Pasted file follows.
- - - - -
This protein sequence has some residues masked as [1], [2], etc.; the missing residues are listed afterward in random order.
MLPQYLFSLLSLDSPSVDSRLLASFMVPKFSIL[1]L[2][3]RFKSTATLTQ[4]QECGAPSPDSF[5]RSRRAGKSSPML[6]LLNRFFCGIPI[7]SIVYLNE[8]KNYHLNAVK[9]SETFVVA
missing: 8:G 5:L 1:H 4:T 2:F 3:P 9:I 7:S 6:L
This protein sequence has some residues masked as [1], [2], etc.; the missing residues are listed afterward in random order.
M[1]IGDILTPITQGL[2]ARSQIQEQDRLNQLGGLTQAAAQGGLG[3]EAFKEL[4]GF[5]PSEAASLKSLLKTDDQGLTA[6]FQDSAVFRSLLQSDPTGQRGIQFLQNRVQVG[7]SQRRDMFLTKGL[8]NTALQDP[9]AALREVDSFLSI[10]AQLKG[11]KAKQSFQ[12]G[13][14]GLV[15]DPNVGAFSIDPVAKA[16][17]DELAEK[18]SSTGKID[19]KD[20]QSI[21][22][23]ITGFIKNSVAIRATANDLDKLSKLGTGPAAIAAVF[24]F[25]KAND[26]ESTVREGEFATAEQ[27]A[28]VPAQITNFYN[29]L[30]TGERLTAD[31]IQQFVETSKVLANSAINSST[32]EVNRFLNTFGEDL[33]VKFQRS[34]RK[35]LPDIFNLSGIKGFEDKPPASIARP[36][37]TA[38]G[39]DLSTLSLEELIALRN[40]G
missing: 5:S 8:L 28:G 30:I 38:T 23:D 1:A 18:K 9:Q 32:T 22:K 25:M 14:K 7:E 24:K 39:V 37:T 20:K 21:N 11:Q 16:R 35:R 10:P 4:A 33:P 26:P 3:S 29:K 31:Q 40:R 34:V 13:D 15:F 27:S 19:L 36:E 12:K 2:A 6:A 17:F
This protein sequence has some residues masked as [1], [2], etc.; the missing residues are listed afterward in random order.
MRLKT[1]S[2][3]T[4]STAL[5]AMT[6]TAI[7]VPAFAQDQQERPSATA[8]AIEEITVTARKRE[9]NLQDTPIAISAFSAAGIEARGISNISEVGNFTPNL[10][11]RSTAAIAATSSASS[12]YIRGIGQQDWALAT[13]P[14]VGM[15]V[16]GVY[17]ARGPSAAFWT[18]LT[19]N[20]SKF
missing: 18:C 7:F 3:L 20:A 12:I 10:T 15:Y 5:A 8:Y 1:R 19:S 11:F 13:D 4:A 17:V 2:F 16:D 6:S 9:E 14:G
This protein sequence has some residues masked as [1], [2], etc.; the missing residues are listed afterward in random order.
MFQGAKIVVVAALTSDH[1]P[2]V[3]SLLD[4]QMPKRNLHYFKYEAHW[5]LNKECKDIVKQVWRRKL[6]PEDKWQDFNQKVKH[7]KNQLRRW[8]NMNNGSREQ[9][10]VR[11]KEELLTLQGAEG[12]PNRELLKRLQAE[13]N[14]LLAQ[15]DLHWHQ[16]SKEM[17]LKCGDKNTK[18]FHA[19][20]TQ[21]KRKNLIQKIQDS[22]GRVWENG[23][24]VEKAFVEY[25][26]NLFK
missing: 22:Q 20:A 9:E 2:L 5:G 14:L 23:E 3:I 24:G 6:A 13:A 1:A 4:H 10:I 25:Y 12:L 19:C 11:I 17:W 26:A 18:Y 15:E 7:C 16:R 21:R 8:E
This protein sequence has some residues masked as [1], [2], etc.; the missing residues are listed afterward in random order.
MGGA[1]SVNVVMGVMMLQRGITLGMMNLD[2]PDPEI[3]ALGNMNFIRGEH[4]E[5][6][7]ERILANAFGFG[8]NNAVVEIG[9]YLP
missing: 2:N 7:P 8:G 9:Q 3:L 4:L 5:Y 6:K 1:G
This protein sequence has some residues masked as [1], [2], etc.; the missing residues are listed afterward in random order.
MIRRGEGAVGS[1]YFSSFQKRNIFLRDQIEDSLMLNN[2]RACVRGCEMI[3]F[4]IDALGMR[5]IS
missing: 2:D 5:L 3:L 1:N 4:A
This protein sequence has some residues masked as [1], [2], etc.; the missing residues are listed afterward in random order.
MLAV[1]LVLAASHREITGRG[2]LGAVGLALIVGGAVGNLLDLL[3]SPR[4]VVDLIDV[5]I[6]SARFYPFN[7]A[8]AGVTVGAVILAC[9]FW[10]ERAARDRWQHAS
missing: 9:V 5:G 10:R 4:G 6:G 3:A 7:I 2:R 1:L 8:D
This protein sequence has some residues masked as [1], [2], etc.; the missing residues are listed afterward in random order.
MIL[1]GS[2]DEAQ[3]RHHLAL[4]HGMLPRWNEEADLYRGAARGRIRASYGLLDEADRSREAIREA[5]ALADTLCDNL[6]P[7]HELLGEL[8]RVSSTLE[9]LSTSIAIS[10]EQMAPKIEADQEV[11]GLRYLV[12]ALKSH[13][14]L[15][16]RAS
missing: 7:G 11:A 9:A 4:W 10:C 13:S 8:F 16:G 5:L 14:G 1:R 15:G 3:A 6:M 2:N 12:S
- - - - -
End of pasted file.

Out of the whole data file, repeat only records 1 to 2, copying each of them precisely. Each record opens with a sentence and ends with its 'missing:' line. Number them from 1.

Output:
This protein sequence has some residues masked as [1], [2], etc.; the missing residues are listed afterward in random order.
MLPQYLFSLLSLDSPSVDSRLLASFMVPKFSIL[1]L[2][3]RFKSTATLTQ[4]QECGAPSPDSF[5]RSRRAGKSSPML[6]LLNRFFCGIPI[7]SIVYLNE[8]KNYHLNAVK[9]SETFVVA
missing: 8:G 5:L 1:H 4:T 2:F 3:P 9:I 7:S 6:L
This protein sequence has some residues masked as [1], [2], etc.; the missing residues are listed afterward in random order.
M[1]IGDILTPITQGL[2]ARSQIQEQDRLNQLGGLTQAAAQGGLG[3]EAFKEL[4]GF[5]PSEAASLKSLLKTDDQGLTA[6]FQDSAVFRSLLQSDPTGQRGIQFLQNRVQVG[7]SQRRDMFLTKGL[8]NTALQDP[9]AALREVDSFLSI[10]AQLKG[11]KAKQSFQ[12]G[13][14]GLV[15]DPNVGAFSIDPVAKA[16][17]DELAEK[18]SSTGKID[19]KD[20]QSI[21][22][23]ITGFIKNSVAIRATANDLDKLSKLGTGPAAIAAVF[24]F[25]KAND[26]ESTVREGEFATAEQ[27]A[28]VPAQITNFYN[29]L[30]TGERLTAD[31]IQQFVETSKVLANSAINSST[32]EVNRFLNTFGEDL[33]VKFQRS[34]RK[35]LPDIFNLSGIKGFEDKPPASIARP[36][37]TA[38]G[39]DLSTLSLEELIALRN[40]G
missing: 5:S 8:L 28:G 30:I 38:T 23:D 1:A 18:K 9:Q 32:T 22:K 25:M 14:K 7:E 24:K 39:V 37:T 20:K 21:N 11:Q 16:R 35:R 10:P 4:A 33:P 26:P 3:S 29:K 31:Q 40:R 34:V 13:D 15:F 27:S 19:L 36:E 12:K 2:A 6:A 17:F